Park got just one look at Tiburon Golf Club before this championship began, playing in Wednesday’s pro-am. Then she marched out Thursday and shot 67, then came out Friday and shot 65.

    At 12 under overall, Park has a three-shot lead on Caroline Masson and Sarah Jane Smith.

    She is six shots up on Lexi Thompson, who leads the CME Globe point standings in the race for the $1 million jackpot.

    She is 11 shots up on world No. 1 Shanshan Feng.

    And 11 shots up on So Yeon Ryu, who leads the Rolex Player of the Year point standings.


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    There’s a long way to go, but Park is in position to make an epic sweep, to win the Tour Championship, that CME Globe jackpot, the Rolex Player of the Year Award, the Rolex Rookie of the Year Award, the Vare Trophy for low scoring average, the LPGA money-winning title and the Rolex world No. 1 ranking.

    Nobody’s ever dominated a weekend like that in women’s golf.

    It’s all there for the taking now, if Park can keep this going.

    Park has another nickname back in South Korea. Her fans call her “Namdalla.” That means “I am different.” She’ll prove that if she owns this weekend.

    Park, 24, isn’t assuming anything. She’s humbly aware how much talent is flooding the LPGA, how the tour’s depth was underscored in a year where five different players have reigned as world No. 1, five different players won majors and 22 different winners stepped forward in 32 events.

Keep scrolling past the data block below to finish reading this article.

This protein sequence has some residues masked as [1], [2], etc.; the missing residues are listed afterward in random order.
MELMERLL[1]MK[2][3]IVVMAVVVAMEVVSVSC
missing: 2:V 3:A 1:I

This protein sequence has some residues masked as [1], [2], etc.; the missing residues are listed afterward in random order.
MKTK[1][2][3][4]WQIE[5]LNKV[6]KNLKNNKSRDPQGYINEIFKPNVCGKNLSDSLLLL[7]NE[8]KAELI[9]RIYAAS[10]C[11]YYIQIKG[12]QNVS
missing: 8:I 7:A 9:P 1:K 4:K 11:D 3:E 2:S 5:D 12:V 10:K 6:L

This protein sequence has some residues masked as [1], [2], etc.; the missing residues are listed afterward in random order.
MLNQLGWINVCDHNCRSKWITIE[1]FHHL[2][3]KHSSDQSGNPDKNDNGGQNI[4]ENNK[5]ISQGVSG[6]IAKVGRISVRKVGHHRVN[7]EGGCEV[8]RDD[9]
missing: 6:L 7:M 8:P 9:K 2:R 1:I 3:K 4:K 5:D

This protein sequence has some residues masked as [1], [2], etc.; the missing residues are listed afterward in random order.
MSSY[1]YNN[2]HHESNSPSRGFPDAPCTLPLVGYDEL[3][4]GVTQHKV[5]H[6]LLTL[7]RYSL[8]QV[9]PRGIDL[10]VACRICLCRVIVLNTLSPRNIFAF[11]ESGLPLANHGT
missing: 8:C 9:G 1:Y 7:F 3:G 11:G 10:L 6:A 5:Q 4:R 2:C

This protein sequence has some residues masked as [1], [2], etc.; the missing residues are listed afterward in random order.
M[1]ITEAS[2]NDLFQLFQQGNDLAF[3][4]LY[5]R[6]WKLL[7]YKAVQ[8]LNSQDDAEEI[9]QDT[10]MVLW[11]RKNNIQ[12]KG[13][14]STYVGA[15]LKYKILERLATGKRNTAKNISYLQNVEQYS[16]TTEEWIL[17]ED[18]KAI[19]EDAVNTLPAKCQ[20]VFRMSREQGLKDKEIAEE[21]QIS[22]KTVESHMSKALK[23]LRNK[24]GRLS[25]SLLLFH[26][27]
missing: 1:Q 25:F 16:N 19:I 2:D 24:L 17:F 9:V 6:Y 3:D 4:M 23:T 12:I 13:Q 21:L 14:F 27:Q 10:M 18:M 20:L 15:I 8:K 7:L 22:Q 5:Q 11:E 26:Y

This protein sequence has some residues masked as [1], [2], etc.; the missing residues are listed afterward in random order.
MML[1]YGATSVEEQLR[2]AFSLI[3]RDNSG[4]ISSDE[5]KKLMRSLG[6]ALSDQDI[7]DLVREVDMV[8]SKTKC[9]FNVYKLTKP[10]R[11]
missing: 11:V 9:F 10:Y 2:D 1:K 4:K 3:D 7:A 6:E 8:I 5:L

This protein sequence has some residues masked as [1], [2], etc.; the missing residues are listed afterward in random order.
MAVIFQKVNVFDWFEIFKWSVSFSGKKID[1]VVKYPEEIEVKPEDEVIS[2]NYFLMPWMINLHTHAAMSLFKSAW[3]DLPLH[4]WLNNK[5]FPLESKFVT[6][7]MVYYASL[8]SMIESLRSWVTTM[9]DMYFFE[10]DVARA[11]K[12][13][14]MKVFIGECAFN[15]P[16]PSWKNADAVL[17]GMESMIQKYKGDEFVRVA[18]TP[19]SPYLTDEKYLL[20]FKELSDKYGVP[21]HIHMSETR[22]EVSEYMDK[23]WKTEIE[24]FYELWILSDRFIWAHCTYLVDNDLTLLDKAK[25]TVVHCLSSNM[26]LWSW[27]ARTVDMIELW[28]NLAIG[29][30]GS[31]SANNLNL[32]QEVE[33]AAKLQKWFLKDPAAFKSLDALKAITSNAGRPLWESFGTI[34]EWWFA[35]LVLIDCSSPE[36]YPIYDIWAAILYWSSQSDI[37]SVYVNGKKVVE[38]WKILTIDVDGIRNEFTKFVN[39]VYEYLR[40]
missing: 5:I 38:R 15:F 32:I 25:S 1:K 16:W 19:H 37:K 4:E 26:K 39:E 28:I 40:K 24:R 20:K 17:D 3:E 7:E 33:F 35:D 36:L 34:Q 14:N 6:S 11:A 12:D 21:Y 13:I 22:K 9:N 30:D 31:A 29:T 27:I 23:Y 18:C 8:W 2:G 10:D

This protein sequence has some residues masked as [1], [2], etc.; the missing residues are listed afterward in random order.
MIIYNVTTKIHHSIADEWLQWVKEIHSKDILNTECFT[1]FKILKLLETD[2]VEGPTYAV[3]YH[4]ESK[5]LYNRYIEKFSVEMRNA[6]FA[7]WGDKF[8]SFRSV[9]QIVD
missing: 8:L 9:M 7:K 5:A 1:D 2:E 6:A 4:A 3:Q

“I don’t think it’s quite that far a lead,” Park said of her three-shot advantage. “Two, three shots can change at any moment.”

    About those nerves that Park insists plague her, even Hall of Famer Judy Rankin can’t see it.

    Not when Park unsheathes a driver on a tee box.

    “She’s the most fearless driver of the ball out here,” Rankin said. “I would put Lexi a close second and everybody else a distant third. She hits drivers on holes where you shouldn’t, and she hits it long and she just throws it right down there between hazard stakes that are 10 yards apart, like it’s nothing. Now, that’s a little hyperbole, but she will hit driver almost everywhere.”

    David Jones, Park’s caddie, will attest to that. He was on Park’s bag when she won the U.S. Women’s Open in July and won the Canadian Pacific Women’s Open in August.

    “She reaches for driver a lot because she is a good driver,” Jones said. “She isn’t reckless. She’s as accurate with a driver as she is a 3-wood.”

    Park and Thompson played together in the first round. Park is eighth on tour in driving distance, averaging 270 yards per drive, and Thompson is third, averaging 274.

    Thompson loves to hit driver, too, but . . . 

    “Lexi hit a lot of 3-woods compared to us when we played together yesterday,” Jones said.

    Jones doesn’t find himself talking Park out of hitting driver much.

    “It’s really simple,” Jones said. “When you hit driver as straight as she does, why mess around?”

    Count Golf Channel analyst Brandel Chamblee, a student of the swing, among admirers of Park’s abilities.

    “No other swing in the game comes close to her technical perfection and elegance in my opinion,” Chamblee tweeted Friday.

    Come Sunday, Park hopes to complete a perfect sweep of the LPGA’s most important awards.